I’ve been wanting to post something on this topic for awhile and was actually hoping to put a new page on my blog, along the lines of “Allergies/Eczema Frequently Asked Questions (FAQs).” I still haven’t gotten around to it, but thought this post needed to be done sooner than later. I can still remember sitting in the doctor’s office, trying so hard to get allergy testing done for Rylee, and being told he didn’t have allergies or eczema. I talked about his skin, which was incredibly dry at the time but not covered in a rash or cracked, and his sneezing, as well as my gut feeling that he was allergic to something. I was kindly told by the doctor that he sneezes when he looks at the sun, but that doesn’t mean he is allergic to it. Well, I persisted, and then I left, but was back shortly after for another appointment about Ry’s skin, explaining that I applied three coats of vaseline a day (as instructed) and he was still dry as a bone.
Finally, I got the prescription for the RAST testing (blood draw), which would test for about 11 allergens. We were leaving town soon after we received the referral, so we decided to wait and get him allergy tested once we got to our new location. Sure enough, milk and eggs showed up, but we hadn’t been giving him either of these foods anyway, so we were still missing something.
I didn’t know anything about elimination diets then, I hadn’t even heard of them. I know now Rylee would have greatly benefited from doing one because it would have gotten the offending foods out of his diet. When we did the patch test, which showed seven food intolerances, his skin began clearing within a few days of eliminating all of these foods. Although this was not the answer to all of his ailments, they still played a significant role.
It’s really hard when you have something going on with your child and you don’t know what to do. The gut feeling of parents is probably the best. Even if your doctor tells you your child does not have allergies, I would adamantly and kindly push for testing, if you think they may. Allergies are significantly rising and they affect us in so many ways. I often think there is a stereotype that surrounds allergies- people think you’ll swell up, have trouble breathing, get hives, sneeze, etc., which can and does happen, but allergies can cause so many other symptoms. They may contribute to behavioral problems, migraines, developmental delays, stunted growth, obesity, depression, fatigue, among numerous others. The problem is that we can’t always prove that our pain, whatever it may be, is being caused by allergies. Even if we are able to get tests done, the test may not always show the offending food or environmental substance as an allergen.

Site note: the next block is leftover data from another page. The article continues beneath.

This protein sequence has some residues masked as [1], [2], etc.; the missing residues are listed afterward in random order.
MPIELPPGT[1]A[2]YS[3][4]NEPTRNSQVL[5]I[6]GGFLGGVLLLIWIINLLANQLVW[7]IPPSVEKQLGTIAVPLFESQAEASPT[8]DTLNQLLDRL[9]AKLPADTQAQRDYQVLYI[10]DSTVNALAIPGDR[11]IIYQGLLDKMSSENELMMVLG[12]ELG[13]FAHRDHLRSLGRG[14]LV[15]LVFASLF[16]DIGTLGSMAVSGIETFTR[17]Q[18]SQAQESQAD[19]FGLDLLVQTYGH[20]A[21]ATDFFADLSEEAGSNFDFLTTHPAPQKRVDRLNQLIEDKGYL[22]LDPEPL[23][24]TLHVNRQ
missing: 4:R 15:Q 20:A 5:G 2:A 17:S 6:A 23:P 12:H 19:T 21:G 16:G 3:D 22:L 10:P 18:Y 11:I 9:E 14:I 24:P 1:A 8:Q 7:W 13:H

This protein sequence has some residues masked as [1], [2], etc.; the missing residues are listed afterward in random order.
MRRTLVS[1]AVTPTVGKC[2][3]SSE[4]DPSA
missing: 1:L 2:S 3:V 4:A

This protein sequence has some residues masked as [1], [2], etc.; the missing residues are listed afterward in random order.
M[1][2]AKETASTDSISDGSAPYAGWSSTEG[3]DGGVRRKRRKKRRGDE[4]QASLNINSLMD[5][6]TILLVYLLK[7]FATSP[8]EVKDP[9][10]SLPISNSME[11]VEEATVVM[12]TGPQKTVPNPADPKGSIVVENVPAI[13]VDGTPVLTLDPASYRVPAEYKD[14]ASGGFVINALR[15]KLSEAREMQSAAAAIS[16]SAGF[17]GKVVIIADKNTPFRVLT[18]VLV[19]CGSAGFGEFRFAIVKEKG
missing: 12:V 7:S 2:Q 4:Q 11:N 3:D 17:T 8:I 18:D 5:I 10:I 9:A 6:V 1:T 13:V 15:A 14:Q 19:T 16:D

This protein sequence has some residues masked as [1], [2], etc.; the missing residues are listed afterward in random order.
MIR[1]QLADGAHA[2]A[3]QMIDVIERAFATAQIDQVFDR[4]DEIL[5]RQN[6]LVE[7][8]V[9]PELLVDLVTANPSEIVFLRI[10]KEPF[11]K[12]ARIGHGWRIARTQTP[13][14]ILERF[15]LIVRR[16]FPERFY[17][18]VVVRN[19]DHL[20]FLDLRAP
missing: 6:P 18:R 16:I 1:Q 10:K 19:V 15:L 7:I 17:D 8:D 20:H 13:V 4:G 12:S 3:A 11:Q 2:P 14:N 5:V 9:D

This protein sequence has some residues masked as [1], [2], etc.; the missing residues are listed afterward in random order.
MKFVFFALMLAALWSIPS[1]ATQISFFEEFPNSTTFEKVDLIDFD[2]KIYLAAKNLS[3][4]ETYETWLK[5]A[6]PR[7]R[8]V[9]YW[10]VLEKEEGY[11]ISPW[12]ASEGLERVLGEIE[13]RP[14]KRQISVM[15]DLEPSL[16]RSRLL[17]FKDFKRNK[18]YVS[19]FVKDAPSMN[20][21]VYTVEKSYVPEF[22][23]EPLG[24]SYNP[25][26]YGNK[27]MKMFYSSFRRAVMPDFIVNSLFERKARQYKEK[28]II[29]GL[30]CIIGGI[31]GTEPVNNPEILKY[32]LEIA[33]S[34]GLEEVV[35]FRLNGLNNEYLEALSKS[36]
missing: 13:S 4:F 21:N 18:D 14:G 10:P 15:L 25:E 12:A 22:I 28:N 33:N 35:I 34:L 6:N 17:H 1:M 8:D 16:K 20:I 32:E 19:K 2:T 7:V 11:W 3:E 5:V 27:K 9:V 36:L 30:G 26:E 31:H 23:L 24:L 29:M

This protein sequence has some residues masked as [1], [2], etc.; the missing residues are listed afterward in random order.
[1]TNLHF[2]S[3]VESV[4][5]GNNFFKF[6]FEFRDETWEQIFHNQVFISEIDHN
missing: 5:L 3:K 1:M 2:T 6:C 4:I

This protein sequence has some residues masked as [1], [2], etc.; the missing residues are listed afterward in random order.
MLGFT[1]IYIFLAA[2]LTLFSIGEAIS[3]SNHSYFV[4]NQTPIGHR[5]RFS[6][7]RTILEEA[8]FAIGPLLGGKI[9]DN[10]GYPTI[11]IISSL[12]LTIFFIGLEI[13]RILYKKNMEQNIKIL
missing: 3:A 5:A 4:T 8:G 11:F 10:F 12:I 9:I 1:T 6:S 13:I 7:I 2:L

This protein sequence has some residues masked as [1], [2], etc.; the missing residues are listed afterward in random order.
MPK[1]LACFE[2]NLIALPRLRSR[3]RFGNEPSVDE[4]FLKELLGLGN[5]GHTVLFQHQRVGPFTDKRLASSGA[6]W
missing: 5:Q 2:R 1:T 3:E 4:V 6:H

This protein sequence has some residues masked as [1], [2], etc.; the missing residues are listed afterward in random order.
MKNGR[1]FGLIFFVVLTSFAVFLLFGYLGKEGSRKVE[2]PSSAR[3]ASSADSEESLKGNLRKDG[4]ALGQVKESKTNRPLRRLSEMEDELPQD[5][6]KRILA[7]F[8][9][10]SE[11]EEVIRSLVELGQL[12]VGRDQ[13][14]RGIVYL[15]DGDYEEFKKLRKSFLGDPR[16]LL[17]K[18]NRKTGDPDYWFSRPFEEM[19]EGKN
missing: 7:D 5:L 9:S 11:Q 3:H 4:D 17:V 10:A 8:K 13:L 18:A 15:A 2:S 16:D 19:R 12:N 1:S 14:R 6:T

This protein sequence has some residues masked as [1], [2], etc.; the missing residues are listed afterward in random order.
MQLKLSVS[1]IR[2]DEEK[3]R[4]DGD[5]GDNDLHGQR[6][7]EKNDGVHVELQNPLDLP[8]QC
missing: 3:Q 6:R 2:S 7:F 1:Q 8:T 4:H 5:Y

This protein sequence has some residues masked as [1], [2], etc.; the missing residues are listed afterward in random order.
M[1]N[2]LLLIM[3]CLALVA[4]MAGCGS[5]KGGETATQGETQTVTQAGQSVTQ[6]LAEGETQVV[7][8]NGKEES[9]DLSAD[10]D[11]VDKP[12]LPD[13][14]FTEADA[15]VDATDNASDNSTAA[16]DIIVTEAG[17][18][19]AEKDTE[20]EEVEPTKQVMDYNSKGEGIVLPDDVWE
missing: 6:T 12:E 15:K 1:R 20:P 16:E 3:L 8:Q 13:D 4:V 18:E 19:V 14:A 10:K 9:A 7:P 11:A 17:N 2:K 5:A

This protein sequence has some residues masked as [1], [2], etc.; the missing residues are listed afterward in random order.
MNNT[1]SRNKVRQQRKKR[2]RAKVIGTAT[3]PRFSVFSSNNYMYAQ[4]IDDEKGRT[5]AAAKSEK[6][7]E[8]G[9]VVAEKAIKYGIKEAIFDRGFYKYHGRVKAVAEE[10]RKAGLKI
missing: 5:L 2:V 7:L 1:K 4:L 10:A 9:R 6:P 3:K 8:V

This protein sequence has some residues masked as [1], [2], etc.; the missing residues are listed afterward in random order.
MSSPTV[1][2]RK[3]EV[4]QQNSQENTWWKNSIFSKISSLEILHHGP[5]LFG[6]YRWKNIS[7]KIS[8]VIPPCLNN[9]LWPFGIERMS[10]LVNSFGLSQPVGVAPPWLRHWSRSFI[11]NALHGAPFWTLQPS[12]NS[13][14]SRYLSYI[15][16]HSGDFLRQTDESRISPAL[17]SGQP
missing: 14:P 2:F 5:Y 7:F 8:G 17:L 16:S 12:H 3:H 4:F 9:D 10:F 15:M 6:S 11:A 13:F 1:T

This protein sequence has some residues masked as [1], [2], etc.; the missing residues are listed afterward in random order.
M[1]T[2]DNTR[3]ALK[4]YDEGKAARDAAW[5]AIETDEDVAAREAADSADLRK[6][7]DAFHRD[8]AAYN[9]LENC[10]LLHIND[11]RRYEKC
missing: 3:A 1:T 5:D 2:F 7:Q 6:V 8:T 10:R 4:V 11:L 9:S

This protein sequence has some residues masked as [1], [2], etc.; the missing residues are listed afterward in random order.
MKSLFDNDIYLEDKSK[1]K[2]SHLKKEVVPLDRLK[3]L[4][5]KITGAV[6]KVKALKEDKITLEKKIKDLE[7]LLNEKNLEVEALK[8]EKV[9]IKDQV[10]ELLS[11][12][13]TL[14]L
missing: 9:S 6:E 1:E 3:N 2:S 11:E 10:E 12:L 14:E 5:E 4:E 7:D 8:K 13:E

Intolerances may also be at the root of the problem, but they are a different type of reaction (IgG instead of IgE), so they don’t usually show up on standard allergy tests. This does not necessarily mean you are not allergic (or intolerant) to it; these tests, just like anything else, are not foolproof. However, they give us a place to start and getting some sort of baseline, when it’s really hard to reach one with your child, is extremely helpful. So push for testing when you want and need it! If your doctor’s unreceptive, try to find another doctor. Remember, this is your child you are concerned about and you know them the best! Just because your doctor tells you he or she does not have allergies, this doesn’t mean you’re wrong. It means your going to have to push a little bit harder for what you believe in.